Nancy Lawson, aka the Humane Gardener, responded quickly to my query. “That’s boneset!” she said. “The best plant ever!”

Pearl crescents on boneset. Photo by Nancy Lawson.

Pearl crescents on boneset. Photo by Nancy Lawson.

That enthusiasm for what’s commonly considered a weed typifies Nancy’s approach to the world outside our doors. She’s an advocate for all that’s green and good, and for the creatures small and large with whom we share the globe. In her work as the Humane Gardener, Nancy advocates for a return to plants that support our native wildlife and for a gentler, more tolerant approach to living with those animals. She blogs at humanegardener.com and recently published her first book. The Humane Gardener: Nurturing a Backyard Habitat for Wildlife introduces key concepts for making your backyard a haven for wildlife, and its gentle, welcoming tone makes the subject approachable and inviting. (Read on for a chance to win the book!)

I had the pleasure of working with Nancy for a few years, and today I edit her Humane Backyard column for All Animals magazine. I invited her to answer some questions about her work to share with Go Vegga readers, to introduce everyone to the concepts she espouses, and to give some helpful, actionable tips for making your own green space — whether it’s a big backyard, a tiny apartment balcony, or even a shared communal green space — more hospitable and welcoming to wildlife. I hope you’ll find it as inspiring a concept as I do. (And I hope you’ll enjoy her photos as much as I do!)

Pickerel frog. Photo by Nancy Lawson.

Pickerel frog. Photo by Nancy Lawson.

First, what does being a humane gardener mean to you? And what are the benefits of gardening this way?

A humane gardener is someone who is compassionate toward all creatures, someone who appreciates the milkweed beetles as much as she appreciates the monarch butterflies who also visit the milkweed — who understands that rabbits and groundhogs and deer all need to eat plants just as much as we do. A humane gardener knows that the outdoor spaces we care for, whether it’s two acres in size or a postage stamp yard or even a balcony, are not really “ours” to cultivate in whatever way we deem pleasing to us. The earth and the sky belong to all species trying to make a life here, and our actions need to reflect that.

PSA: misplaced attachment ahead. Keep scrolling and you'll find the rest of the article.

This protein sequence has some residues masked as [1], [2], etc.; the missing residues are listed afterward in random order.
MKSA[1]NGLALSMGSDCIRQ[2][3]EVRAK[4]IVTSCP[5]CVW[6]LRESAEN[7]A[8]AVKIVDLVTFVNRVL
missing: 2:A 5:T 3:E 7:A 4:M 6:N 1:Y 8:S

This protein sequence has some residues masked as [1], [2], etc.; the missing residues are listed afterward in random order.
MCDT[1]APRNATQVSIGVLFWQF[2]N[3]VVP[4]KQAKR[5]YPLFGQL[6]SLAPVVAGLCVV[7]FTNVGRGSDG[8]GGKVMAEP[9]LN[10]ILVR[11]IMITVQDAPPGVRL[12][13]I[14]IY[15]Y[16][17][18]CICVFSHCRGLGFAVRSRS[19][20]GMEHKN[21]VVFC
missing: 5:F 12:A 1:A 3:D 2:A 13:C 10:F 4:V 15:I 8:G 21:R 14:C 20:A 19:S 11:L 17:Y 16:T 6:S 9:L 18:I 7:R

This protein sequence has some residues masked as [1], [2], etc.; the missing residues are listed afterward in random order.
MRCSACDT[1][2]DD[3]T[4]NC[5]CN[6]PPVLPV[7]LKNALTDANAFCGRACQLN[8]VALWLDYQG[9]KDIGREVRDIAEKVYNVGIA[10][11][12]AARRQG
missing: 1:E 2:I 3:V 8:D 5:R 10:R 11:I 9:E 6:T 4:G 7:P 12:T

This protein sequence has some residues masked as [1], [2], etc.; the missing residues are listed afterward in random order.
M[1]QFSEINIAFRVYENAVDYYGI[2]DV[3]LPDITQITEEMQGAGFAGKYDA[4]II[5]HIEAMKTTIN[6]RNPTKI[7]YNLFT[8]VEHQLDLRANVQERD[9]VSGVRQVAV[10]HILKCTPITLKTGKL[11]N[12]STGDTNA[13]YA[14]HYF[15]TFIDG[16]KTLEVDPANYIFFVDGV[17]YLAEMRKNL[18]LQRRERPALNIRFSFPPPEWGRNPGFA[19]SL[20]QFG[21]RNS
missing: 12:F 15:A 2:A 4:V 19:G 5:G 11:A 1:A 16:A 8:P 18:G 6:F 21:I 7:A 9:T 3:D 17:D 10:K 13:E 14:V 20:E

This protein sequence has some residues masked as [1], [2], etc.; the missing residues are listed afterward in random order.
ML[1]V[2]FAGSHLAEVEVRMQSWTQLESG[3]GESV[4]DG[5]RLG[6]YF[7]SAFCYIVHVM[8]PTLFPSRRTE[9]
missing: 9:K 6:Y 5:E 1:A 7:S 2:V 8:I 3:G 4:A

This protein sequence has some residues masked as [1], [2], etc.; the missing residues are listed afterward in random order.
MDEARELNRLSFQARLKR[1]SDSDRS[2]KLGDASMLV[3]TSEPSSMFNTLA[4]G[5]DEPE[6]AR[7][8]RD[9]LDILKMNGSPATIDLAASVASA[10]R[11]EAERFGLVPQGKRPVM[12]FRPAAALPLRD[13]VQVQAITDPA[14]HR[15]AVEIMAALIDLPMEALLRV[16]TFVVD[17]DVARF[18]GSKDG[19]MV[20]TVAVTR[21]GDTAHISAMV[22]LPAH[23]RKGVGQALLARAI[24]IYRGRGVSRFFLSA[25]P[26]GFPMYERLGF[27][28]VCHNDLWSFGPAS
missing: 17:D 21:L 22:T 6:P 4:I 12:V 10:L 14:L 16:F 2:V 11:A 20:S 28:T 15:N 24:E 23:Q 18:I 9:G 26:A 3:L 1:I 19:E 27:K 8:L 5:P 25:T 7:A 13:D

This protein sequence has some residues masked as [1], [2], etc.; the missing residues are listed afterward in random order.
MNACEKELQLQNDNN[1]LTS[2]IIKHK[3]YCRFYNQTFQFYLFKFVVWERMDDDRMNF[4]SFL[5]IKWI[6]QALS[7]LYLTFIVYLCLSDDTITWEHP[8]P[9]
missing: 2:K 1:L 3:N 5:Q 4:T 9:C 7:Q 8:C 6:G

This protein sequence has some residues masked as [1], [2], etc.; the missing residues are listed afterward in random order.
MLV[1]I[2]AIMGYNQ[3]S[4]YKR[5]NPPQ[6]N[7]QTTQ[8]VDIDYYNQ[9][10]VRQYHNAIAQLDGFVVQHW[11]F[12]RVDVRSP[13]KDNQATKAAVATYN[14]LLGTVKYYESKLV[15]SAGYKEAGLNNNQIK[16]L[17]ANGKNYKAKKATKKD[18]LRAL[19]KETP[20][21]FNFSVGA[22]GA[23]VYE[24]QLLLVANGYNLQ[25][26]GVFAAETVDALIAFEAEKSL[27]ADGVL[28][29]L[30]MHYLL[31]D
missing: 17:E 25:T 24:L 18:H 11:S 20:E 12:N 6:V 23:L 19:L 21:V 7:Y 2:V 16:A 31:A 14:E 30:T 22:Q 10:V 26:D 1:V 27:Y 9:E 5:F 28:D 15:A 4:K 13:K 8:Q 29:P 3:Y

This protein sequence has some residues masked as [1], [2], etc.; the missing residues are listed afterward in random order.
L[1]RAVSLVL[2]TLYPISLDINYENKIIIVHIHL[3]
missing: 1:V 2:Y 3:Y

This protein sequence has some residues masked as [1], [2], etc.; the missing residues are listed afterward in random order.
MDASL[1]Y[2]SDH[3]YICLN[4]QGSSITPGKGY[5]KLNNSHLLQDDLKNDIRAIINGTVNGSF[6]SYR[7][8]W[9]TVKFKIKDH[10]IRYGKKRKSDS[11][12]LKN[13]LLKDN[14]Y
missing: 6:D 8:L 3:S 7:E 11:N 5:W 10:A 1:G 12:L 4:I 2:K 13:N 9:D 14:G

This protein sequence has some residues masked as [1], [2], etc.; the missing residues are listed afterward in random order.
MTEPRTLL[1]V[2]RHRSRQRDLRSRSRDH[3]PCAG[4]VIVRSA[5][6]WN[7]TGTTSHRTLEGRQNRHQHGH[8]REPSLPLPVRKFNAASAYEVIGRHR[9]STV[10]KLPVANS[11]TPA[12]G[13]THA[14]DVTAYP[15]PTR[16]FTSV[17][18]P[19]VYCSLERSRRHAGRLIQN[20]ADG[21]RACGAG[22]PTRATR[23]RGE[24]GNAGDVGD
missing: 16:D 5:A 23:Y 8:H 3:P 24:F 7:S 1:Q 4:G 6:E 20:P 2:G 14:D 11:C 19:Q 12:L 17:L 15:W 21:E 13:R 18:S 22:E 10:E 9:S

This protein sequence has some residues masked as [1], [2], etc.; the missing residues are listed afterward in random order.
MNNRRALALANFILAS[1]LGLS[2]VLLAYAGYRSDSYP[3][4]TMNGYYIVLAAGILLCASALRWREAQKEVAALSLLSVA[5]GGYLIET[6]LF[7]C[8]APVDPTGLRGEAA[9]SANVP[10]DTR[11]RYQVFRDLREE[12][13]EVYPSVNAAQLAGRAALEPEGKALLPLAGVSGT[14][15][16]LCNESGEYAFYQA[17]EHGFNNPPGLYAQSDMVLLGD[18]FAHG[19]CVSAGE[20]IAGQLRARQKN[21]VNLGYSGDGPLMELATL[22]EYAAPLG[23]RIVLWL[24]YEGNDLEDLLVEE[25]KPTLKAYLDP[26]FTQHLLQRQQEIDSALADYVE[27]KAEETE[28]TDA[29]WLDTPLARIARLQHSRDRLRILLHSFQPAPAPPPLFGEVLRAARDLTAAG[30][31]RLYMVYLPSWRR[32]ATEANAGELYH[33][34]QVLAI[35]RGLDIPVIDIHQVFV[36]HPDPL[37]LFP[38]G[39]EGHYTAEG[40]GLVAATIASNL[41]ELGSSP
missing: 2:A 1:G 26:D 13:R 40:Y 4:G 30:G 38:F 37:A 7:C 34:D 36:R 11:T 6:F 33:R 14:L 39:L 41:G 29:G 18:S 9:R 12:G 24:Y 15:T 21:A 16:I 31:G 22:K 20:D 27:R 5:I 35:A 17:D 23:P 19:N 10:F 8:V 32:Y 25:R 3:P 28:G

Milkweed beetles mating on milkweed while a voyeur looks on. Photo by Will Heinz.

We are so heavily marketed to by lawn care, pesticide, and nuisance wildlife control industries that we often think there is a right and a wrong way to garden. We buy into the notion that the plants that help wildlife most are “weeds,” that animal nibbling of plants is “damage,” and that some of the most life-giving habitat elements — dead wood, leftover stalks, fallen leaves — are “messy.”

It’s usually the animals themselves who break through this negativity. It often takes only one discovery — that the holes in the rosebush leaves are the handiwork of a mother leafcutter bee lining her nest with leaf pieces, for example, or that the dead tree slated for removal has become the perfect nesting spot for bluebirds — to change a gardener’s whole perspective. Watching a rabbit chow down on a dandelion becomes a revelatory experience. I actually get chills, and my spirit lifts, when I walk among the plants around our home and see all the creatures large and small who are eating, nesting, and sheltering there. What could be more joyful than knowing how much difference we can make for so many lives even in a small space?

A rabbit takes care of the weeding. Photo by Nancy Lawson.

How has your personal journey as a humane gardener evolved? What led you here, and was there a single moment when you started thinking about gardening and land usage differently?

I’ve never been a fan of lawns. I grew up in Bowie, Md., a community built in the 1960s by the Levitts, famous for pioneering cookie-cutter homes in communities known as Levittowns in New York and New Jersey, and for implementing strict lawn requirements that associated masculinity and the paternal-family-man ideal with manicured turfgrass. My father resisted all of that and planted flower gardens in the front and back yard when I was a kid, and those were the places I would gravitate to. I watched ants under the trees and played with my dolls on the pine needles and made little bouquets of spring flowers in Fleischmann margarine tubs for my teachers. Wherever there were plants, there was life and beauty and great joy. It was apparent to me even back then that life did not thrive in a frequently mowed, heavily fertilized space treated with pesticides.

Mama Goose and her baby. Photo by Jennifer Howard.

But what really opened my eyes to the tragic consequences of conventional landscaping was a conversation with wildlife biologist John Hadidian in the late 1990s. He and I were both working for The Humane Society of the United States at the time, and he was leading an effort to help people resolve conflicts with geese humanely. Unfortunately the standard answer to perceived goose “overpopulation” was to cull them by rounding them up and mass gassing them; that practice continues today in communities that decide they can no longer tolerate their presence.